Shimano Dura Ace C40 tubeless wheelset
These eye-catching hoops met all of our expectations from this high-quality brand.
707 grams front/856 grams rear
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Shimano rarely makes mistakes when it comes to creating high-quality components. In fact, the really great stuff often seems so commonplace that we forget to recognize it for what it is: exceptional product, meticulously designed.
The Dura-Ace C40 wheels follow that narrative: They’re excellent carbon wheels that offer plenty of stiffness without being jarringly harsh. That leaves room for personality on climbs, though pure sprinters might opt for a deeper profile rim. And boy do these all-black wheels (with subtle fades to gray) look cool.
Shimano touts these as the ideal all-rounder’s wheel. After spending a few months on them, it’s pretty clear why: the lightweight carbon rims spin up quickly (we’d guess these score pretty well in the moment of inertia tests VeloNews has performed in the past), and they felt surprisingly planted in crosswinds.
Our disc-ready test wheels feature a 40mm depth. It’s crazy to think that not long ago, this would have been an unthinkable depth for climbers, but it became easier and easier with each ride to think of these as climbing wheels. More importantly, I became increasingly confident in their stability on high-speed descents, especially coming down Lookout Mountain in Golden, Colorado, where a good gust of wind is likely to throw you off your line. The C40s tracked incredibly well and held stable in all but the biggest blusters.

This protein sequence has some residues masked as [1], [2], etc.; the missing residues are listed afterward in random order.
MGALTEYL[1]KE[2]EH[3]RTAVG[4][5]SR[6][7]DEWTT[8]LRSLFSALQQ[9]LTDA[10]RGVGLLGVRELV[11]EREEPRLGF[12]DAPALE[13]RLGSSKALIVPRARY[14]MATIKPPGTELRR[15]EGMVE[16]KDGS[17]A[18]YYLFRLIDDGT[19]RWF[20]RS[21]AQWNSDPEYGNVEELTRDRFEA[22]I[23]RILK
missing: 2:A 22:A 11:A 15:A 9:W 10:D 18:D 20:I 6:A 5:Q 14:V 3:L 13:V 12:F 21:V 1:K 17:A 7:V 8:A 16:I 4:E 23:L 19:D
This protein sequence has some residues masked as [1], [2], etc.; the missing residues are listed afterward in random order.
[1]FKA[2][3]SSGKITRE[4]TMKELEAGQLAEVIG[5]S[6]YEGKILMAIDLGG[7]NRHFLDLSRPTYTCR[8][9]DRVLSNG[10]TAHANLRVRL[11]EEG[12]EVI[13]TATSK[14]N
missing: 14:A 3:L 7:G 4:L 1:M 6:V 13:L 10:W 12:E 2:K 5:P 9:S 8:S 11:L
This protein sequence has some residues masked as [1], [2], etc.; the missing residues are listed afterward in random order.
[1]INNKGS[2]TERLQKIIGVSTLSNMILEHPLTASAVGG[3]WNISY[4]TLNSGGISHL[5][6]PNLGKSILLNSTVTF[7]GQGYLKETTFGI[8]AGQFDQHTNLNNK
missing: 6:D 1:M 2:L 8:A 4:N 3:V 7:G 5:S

Unsurprisingly, Shimano has expanded the rim width to a generous 24 millimeters internal on the disc tubeless version of the wheel. This played nice with our Hutchinson tires and allowed for lower tire pressures, thereby reducing rolling resistance.
We set them up tubeless for testing. Initial setup was basically on par with every other tubeless setup we’ve wrestled with. The tires went on easily enough, but creating a seal took some doing. That could be due to the rim, but it also could be due to the tire (we ran Hutchinson Fusion 5 tires). We don’t fault Shimano for this; the issue has more to do with wheelmakers and tiremakers creating products that often don’t work well together. Chalk this up to technology growing pains.
But once it was set up and sealed, we’ve had no air leaks since. In fact, the setup has held air better than most of our tube-and-tire setups.
Ultimately, we had trouble finding fault with these wheels. They’re everything you need in an all-around wheelset; they spin up quickly, track well in corners, remain stable in crosswinds, and offer enough give to make them comfortable in variable conditions. These complement Shimano’s already excellent Dura-Ace line of components.